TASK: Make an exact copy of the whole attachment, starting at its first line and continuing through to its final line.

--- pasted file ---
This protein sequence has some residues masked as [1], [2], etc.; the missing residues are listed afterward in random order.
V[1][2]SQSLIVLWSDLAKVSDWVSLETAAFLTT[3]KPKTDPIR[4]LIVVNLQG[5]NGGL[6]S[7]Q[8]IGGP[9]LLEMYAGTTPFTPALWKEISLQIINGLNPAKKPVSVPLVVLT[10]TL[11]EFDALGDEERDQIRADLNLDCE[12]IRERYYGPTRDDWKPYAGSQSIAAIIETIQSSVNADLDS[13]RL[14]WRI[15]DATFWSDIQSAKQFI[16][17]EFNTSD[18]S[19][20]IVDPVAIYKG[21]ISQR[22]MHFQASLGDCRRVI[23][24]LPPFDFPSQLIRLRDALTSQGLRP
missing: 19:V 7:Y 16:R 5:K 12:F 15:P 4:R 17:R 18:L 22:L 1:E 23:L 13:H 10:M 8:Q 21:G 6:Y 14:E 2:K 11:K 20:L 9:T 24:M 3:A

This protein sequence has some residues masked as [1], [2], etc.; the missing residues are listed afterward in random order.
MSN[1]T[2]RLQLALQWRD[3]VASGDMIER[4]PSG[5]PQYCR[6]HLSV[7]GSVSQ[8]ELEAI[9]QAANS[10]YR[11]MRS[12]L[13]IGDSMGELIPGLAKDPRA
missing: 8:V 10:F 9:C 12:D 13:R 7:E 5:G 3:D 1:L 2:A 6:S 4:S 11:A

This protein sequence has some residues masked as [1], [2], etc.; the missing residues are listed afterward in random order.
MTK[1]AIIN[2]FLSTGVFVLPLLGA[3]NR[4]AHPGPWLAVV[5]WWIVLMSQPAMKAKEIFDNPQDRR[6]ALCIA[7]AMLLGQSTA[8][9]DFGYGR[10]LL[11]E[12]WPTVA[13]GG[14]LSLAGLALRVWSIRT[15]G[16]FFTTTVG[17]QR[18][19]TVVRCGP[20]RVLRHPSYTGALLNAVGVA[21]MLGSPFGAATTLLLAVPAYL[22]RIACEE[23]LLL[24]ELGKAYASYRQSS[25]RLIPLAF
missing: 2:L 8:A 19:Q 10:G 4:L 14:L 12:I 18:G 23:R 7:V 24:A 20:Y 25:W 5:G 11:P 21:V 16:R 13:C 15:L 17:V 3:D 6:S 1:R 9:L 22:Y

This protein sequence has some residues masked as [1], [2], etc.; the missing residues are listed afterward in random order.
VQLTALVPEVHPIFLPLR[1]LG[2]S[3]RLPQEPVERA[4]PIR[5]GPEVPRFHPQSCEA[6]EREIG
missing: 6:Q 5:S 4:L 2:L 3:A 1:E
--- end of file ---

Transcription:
This protein sequence has some residues masked as [1], [2], etc.; the missing residues are listed afterward in random order.
V[1][2]SQSLIVLWSDLAKVSDWVSLETAAFLTT[3]KPKTDPIR[4]LIVVNLQG[5]NGGL[6]S[7]Q[8]IGGP[9]LLEMYAGTTPFTPALWKEISLQIINGLNPAKKPVSVPLVVLT[10]TL[11]EFDALGDEERDQIRADLNLDCE[12]IRERYYGPTRDDWKPYAGSQSIAAIIETIQSSVNADLDS[13]RL[14]WRI[15]DATFWSDIQSAKQFI[16][17]EFNTSD[18]S[19][20]IVDPVAIYKG[21]ISQR[22]MHFQASLGDCRRVI[23][24]LPPFDFPSQLIRLRDALTSQGLRP
missing: 19:V 7:Y 16:R 5:K 12:F 15:P 4:R 17:R 18:L 22:L 1:E 23:L 13:H 10:M 8:Q 21:G 6:Y 14:E 2:K 11:K 20:L 9:T 24:M 3:A

This protein sequence has some residues masked as [1], [2], etc.; the missing residues are listed afterward in random order.
MSN[1]T[2]RLQLALQWRD[3]VASGDMIER[4]PSG[5]PQYCR[6]HLSV[7]GSVSQ[8]ELEAI[9]QAANS[10]YR[11]MRS[12]L[13]IGDSMGELIPGLAKDPRA
missing: 8:V 10:F 9:C 12:D 13:R 7:E 5:G 3:D 1:L 2:A 6:S 4:S 11:A

This protein sequence has some residues masked as [1], [2], etc.; the missing residues are listed afterward in random order.
MTK[1]AIIN[2]FLSTGVFVLPLLGA[3]NR[4]AHPGPWLAVV[5]WWIVLMSQPAMKAKEIFDNPQDRR[6]ALCIA[7]AMLLGQSTA[8][9]DFGYGR[10]LL[11]E[12]WPTVA[13]GG[14]LSLAGLALRVWSIRT[15]G[16]FFTTTVG[17]QR[18][19]TVVRCGP[20]RVLRHPSYTGALLNAVGVA[21]MLGSPFGAATTLLLAVPAYL[22]RIACEE[23]LLL[24]ELGKAYASYRQSS[25]RLIPLAF
missing: 2:L 8:A 19:Q 10:G 4:L 14:L 12:I 18:G 23:R 7:V 24:A 20:Y 25:W 5:G 11:P 21:V 16:R 13:C 15:L 17:V 3:D 6:S 1:R 9:L 22:Y

This protein sequence has some residues masked as [1], [2], etc.; the missing residues are listed afterward in random order.
VQLTALVPEVHPIFLPLR[1]LG[2]S[3]RLPQEPVERA[4]PIR[5]GPEVPRFHPQSCEA[6]EREIG
missing: 6:Q 5:S 4:L 2:L 3:A 1:E